Reading and Writing Apps: K-5
Thanks to a generous grant from the Walled Lake Foundation for Excellence, I was able to get five iPad minis for my classroom. We have been working out the way to best incorporate them into our kindergarten classroom, and we found that they fit in best during our literacy centers, small groups that allow for focused interventions. This way, small groups can use the iPads to enhance skills in an exciting way.
We use the iPads at other times throughout the day as well; literacy centers were just a natural fit. Because the world of educational apps can be a bit overwhelming at first, I hope to help guide you toward some apps we’ve had success with and that my students have enjoyed engaging with in the classroom. Everything below represents my own opinions.
Reading and Writing
With the grant we were also able to obtain a subscription to a service called Raz-Kids, on the website Reading A to Z. This is both a website and an app, and it’s wonderful! You are able to set up logins for each student and assign books at their reading level. At the end of each book, students are asked comprehension questions to earn points. The students are motivated because these points help them create a robot to interact with. Teachers are also able to log in and check students’ progress and comprehension of the texts.
Another app we just downloaded–and the students are enjoying–is called Tell About This. In this app, students are offered choices of pictures, and then are able to record themselves as they tell a story related to the picture. We first implemented it into the classroom with students taking a picture of the animal diorama they had created for the culmination of our research project. Then they recorded what they learned. They were so excited! (Here’s a link to download a sample of one student’s video.)
A companion to this app is called Write About This. We have not used this in my classroom, but my 2nd Grade daughter enjoys it.
My students’ newest favorite is Vocabulary Spelling City. While it isn’t sight-word practice, it is great practice when working on spelling, helping to motivate students during writing time. To practice, they can play hangman, alphabetize words, and unscramble a word’s letters, among several other choices.
Teach Me Kindergarten is another go-to app. This app, which covers multiple subjects, is in quiz form. Students earn coins as they correctly answer questions, and they are able to use these coins to buy virtual prizes like a fish tank and accessories. As the students start to show mastery, the questions start to become harder automatically. You can also choose a level at which your students start.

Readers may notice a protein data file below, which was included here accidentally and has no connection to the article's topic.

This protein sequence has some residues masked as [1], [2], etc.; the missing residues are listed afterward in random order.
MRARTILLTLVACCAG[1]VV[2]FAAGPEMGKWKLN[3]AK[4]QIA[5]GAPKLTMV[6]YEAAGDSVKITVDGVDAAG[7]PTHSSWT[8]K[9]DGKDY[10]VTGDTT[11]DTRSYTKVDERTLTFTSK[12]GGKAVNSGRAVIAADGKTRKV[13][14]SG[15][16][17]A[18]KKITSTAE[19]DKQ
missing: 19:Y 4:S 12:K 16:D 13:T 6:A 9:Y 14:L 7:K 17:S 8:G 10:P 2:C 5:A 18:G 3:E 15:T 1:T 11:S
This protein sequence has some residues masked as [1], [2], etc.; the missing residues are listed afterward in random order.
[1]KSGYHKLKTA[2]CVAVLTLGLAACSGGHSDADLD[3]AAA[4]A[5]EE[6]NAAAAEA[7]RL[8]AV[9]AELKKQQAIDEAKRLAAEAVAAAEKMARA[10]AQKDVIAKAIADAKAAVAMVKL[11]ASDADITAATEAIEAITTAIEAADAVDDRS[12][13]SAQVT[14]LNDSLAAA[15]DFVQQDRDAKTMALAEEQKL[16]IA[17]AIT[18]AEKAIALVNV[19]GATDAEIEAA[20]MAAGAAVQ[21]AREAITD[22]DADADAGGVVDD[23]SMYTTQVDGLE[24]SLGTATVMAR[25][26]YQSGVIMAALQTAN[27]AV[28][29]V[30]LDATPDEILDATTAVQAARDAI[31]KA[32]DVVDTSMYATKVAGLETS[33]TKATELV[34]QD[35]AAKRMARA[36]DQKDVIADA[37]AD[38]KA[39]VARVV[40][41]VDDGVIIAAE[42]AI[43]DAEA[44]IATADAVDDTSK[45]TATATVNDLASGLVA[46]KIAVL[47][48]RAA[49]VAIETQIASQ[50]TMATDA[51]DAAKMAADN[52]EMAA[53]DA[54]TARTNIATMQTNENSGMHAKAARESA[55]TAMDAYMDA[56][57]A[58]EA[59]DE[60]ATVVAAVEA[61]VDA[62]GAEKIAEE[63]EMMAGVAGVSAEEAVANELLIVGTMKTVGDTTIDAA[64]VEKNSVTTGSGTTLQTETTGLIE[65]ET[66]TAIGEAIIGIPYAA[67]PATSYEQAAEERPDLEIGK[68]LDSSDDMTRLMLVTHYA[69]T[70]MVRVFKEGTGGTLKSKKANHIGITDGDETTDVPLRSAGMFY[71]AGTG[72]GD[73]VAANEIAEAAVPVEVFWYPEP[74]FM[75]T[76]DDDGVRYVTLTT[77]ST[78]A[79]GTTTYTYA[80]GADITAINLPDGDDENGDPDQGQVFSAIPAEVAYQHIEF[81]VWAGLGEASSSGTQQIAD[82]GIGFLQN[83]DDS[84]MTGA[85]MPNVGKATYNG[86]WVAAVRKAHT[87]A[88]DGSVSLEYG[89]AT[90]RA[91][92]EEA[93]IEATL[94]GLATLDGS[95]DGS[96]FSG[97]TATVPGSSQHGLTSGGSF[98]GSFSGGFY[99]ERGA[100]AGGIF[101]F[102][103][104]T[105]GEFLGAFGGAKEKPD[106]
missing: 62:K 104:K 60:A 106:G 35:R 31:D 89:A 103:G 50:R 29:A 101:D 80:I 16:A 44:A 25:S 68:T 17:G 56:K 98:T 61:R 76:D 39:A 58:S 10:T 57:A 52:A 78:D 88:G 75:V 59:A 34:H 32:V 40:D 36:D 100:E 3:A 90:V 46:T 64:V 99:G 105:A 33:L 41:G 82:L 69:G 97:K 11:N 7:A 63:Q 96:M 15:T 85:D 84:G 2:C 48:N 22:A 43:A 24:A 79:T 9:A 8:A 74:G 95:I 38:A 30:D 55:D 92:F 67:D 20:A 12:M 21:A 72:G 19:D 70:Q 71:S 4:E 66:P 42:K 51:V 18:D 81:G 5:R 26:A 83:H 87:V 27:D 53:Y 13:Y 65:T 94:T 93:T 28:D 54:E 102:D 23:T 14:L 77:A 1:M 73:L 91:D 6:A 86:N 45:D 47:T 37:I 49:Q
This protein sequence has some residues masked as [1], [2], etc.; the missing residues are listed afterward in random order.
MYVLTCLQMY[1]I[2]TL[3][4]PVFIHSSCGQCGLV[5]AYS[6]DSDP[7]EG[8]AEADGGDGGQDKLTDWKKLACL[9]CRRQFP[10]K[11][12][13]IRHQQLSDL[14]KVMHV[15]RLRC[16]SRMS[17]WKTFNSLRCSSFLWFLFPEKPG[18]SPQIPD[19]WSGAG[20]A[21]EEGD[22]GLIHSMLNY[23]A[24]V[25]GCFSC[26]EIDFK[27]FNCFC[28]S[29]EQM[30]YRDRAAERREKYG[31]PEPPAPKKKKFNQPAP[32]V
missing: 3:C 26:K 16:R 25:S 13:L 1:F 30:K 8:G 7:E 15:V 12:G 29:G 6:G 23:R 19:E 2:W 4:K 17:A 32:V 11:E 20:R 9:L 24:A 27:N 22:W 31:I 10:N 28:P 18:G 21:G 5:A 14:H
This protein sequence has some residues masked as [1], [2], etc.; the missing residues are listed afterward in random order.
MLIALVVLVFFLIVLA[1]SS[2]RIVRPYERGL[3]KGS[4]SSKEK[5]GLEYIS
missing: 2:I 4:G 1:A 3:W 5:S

Lakeshore also has several learning apps. We have been using Sound Sorting and Phonics Tic Tac Toe. The students like the instant feedback when they get answers correct, as well as the ability to try again.
A new way that students are learning to write is through coding. This is a whole new language, one I can admit I don’t quite have a handle on, but I am trying. We are only using the iPad apps for coding, but all these apps have desktop applications too.
Currently my students are in love with an app called The Foos. With The Foos, they are learning to code by creating their own games. My students love creating levels for their friends to play.
Tynker and Scratch Jr. are also coding and programming apps my class (and daughters!) are enjoying. With Tynker, kids learn to code different characters to complete missions. With Scratch Jr., students are able to code a character to move around and entertain them. Kids can also change the background and animate things like letters.
While I can lay no claim to being a technology or iPad expert, I will say I have enjoyed having them in my classroom. The students enjoy learning while having fun, and the technologies give them another outlet to show what they can do. I am excited to spend the summer checking out new ways to use them; my daughters will get to be my guinea pigs.
Tricia Ziegler (Twitter: @axf96; blog: http://kindergartentreasures.blogspot.com/) is a kindergarten teacher at Loon Lake Elementary, in the Walled Lake School District. She is a part of the Walled Lake iCouncil (Instructional Council) team. She recently won a technology grant from the Walled Lake Foundation for Excellence. She is in her tenth year of teaching, with eight in kindergarten and two in Second Grade. Prior to that she taught in the Walled Lake Great Start Readiness Program, which is a state-funded preschool program for at-risk students. Tricia attended Michigan State University for her undergraduate degree and specialization in Early Childhood. She then attended Wayne State University for her Master’s in Teacher Education.